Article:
Commuters are sick of fare rises: Let’s plug the democratic deficit

 
Alexander Jan
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COMMUTERS are suffering from more than just the symptoms of an Olympic hangover. Once again, the annual ritual of fare increases is upon us. Some newspaper headlines have declared increases of 11 per cent. In fact, the average increase for the so-called “regulated basket” of fares, due to come into effect in January 2013, is 6.2 per cent – still eye-wateringly high.

Around half of all fares on the railway are subject to regulation. Increases are made up of two parts. Firstly, July’s RPI inflation figure (which came through at a whopping 3.2 per cent), and secondly an additional 3 per cent increase that the government has given the green light to (which may yet be softened by the chancellor, as happened last year). Contrast that with changes to average earnings and it is understandable why the rises are difficult for commuters to swallow. In 2011, household earnings fell in real terms by more than 3.5 per cent. They are unlikely to rise by much in 2012.

So what lies behind the government’s approach? Firstly, there is a long-term policy to shift more of the cost of the railway onto its users. Excluding London Underground, government support stands at around 33 per cent of the £12bn annual cost of running and improving the railways. In an ideal world, the Treasury would like to bring this close to zero.

Secondly, the investment needs of the railway have been growing. Passenger numbers have been increasing rapidly and are expected to continue. For London and the South East alone, the government estimates a 31 per cent increase in demand by 2026. Finding room for that growth means major projects such as Crossrail and Thameslink and lots of new rolling stock. These cost billions of pounds. The government is determined that a significant chunk of that should be picked up at the farebox.

Thirdly, the government is looking to drive through efficiencies. Last year, a value for money study by Sir Roy McNulty estimated that efficiencies of around 30 per cent are achievable over the next five or so years. By reducing the level of subsidy, the hope must be that the railway will be subject to more financial discipline and that will help to drive down costs.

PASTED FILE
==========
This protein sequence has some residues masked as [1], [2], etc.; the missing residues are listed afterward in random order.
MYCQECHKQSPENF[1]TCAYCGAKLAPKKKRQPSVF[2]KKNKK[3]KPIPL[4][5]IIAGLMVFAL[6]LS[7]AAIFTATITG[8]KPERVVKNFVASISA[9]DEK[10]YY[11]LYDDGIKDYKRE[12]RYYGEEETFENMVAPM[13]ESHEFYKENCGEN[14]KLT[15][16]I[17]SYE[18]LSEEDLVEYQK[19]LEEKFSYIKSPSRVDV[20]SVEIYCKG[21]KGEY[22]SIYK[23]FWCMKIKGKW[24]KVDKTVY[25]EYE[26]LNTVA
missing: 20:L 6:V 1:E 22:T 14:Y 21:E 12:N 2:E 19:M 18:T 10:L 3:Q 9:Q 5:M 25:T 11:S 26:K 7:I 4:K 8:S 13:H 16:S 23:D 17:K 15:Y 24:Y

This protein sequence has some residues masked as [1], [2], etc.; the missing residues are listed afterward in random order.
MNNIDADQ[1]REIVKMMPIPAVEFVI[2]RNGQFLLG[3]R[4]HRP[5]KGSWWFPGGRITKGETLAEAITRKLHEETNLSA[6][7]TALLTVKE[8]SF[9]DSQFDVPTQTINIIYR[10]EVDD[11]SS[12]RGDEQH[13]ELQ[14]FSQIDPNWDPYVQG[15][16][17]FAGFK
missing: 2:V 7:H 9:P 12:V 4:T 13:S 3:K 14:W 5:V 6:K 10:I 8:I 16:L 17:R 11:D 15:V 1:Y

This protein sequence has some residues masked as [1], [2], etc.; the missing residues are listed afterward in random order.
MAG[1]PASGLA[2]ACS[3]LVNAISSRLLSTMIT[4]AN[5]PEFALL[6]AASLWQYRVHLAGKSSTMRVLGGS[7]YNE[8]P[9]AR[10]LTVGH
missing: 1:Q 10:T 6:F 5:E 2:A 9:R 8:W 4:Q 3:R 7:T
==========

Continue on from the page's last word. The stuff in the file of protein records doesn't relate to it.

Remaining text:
These are understandable objectives but the problem for ministers is that the travelling public doesn’t appear convinced. Commuters into the capital have limited choice. Apart from moving house or changing jobs, commuters are pretty much stuck with the train into work, irrespective of what it costs. The annual season ticket is often seen as another form of tax that has little relationship to the service they are getting. And improvements on the railway can take a long time. The hugely important Crossrail project was talked about for decades before finally being given the green light. People don’t tend to pay in advance for a better car or home – they enjoy the benefits up front and pay later. Also, trains are victims of their own success. As official forecasts show, many improvements are rapidly soaked up as passenger numbers rise. Getting your fellow passenger’s armpit or elbow out of your face, or guaranteeing a seat in the morning rush, is a long-term challenge.

How can the circle of increasing demand, reduced government support, fare rises and a perceived lack of accountability be squared? One solution may lie in handing more powers to London government. A fierce debate about Tube investment and fares in London gripped the recent race for mayor. This is testament to the fact that voters recognised candidates had some power over these issues and they could choose between a mayor who would cut fares and one who was more reluctant to do so.

Putting locally elected politicians in the frontline for defending fare increases will increase accountability. Debates about investment, service levels and the price of tickets can then take place between those who use them and those who are directly responsible for ensuring their delivery. Giving a voice to passengers outside Greater London would be important. Technical and administrative boundaries would need to be overcome, but New York and other cities appear capable of addressing these problems.

The democratic deficit for this vital public service makes price hikes on the railway hugely unpopular and hard for people to accept. Let’s give the mayor – and the counties – control of the commuter railway and the fares that go with it. Hardly an Olympian challenge compared to delivering London 2012.

Alexander Jan is global head of Arup’s Transaction Advice team for transport.